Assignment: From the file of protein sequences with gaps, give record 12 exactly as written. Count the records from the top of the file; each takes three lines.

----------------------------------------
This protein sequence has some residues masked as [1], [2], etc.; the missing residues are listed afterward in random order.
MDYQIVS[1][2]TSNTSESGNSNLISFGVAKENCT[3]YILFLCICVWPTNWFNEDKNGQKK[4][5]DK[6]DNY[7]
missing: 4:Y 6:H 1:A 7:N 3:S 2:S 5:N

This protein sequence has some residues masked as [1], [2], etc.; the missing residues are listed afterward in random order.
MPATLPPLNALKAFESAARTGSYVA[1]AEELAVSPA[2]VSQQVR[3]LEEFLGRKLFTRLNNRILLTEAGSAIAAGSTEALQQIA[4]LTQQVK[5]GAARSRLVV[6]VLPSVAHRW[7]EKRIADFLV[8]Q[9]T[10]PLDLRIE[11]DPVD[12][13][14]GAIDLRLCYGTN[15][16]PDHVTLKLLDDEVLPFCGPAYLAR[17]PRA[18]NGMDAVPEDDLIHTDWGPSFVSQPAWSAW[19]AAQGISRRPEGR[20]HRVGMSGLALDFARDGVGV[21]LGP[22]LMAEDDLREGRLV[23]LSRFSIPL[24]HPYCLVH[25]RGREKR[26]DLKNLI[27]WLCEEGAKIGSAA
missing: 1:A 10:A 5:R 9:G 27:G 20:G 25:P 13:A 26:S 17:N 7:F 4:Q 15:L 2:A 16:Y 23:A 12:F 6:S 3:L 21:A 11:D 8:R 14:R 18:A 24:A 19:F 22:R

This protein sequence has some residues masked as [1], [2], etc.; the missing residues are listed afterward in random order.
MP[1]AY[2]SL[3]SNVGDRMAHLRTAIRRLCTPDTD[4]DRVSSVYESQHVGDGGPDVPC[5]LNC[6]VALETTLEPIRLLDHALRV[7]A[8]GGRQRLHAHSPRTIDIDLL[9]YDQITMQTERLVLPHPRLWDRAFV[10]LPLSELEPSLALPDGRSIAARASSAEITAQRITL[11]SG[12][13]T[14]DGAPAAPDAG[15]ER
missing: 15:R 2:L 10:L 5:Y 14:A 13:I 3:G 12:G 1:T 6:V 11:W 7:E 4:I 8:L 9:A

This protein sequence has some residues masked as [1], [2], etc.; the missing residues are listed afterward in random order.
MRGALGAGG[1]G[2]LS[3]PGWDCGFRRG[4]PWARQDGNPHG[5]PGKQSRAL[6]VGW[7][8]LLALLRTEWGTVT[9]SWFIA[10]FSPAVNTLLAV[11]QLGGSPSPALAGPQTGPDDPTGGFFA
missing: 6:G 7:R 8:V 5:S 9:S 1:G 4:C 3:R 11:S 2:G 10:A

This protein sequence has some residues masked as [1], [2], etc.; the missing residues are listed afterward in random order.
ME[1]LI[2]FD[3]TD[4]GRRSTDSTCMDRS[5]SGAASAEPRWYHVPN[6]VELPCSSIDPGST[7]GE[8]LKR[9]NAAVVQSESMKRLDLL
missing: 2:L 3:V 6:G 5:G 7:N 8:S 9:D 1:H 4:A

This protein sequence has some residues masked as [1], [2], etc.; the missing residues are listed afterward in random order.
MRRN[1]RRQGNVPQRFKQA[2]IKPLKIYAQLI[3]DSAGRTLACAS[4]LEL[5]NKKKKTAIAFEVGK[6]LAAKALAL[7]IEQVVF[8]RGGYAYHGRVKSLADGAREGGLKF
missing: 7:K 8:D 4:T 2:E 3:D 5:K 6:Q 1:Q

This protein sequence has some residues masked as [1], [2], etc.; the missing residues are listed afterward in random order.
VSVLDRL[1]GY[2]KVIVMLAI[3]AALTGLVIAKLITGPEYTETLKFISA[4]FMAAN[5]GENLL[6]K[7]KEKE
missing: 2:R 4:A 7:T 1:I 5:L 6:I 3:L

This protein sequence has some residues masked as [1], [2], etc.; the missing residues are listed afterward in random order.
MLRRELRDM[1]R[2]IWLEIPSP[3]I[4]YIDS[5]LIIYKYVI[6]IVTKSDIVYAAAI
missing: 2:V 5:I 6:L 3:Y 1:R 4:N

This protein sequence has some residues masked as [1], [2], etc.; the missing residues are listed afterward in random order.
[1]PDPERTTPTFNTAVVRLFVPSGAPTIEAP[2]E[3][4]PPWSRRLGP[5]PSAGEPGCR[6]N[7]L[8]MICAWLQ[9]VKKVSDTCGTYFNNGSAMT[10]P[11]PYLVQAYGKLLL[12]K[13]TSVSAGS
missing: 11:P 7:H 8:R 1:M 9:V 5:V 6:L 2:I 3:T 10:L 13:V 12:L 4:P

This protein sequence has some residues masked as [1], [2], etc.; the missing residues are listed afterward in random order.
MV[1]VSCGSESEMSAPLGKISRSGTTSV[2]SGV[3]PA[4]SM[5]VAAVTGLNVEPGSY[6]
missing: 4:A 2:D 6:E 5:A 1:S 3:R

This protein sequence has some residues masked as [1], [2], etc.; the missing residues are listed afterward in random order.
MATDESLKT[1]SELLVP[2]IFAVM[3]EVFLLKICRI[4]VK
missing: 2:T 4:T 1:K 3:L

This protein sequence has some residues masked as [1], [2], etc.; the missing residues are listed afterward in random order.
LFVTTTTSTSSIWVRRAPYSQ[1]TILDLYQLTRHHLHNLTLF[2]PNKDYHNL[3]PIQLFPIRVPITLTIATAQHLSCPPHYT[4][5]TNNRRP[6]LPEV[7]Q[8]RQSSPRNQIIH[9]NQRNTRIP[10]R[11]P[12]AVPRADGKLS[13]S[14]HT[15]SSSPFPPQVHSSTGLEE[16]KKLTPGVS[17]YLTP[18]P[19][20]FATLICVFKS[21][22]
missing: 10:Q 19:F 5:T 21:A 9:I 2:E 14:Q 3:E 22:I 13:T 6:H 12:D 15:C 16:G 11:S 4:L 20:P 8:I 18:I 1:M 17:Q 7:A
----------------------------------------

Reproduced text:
This protein sequence has some residues masked as [1], [2], etc.; the missing residues are listed afterward in random order.
LFVTTTTSTSSIWVRRAPYSQ[1]TILDLYQLTRHHLHNLTLF[2]PNKDYHNL[3]PIQLFPIRVPITLTIATAQHLSCPPHYT[4][5]TNNRRP[6]LPEV[7]Q[8]RQSSPRNQIIH[9]NQRNTRIP[10]R[11]P[12]AVPRADGKLS[13]S[14]HT[15]SSSPFPPQVHSSTGLEE[16]KKLTPGVS[17]YLTP[18]P[19][20]FATLICVFKS[21][22]
missing: 10:Q 19:F 5:T 21:A 9:I 2:E 14:Q 3:E 22:I 13:T 6:H 12:D 15:C 16:G 11:S 4:L 20:P 8:I 18:I 1:M 17:Q 7:A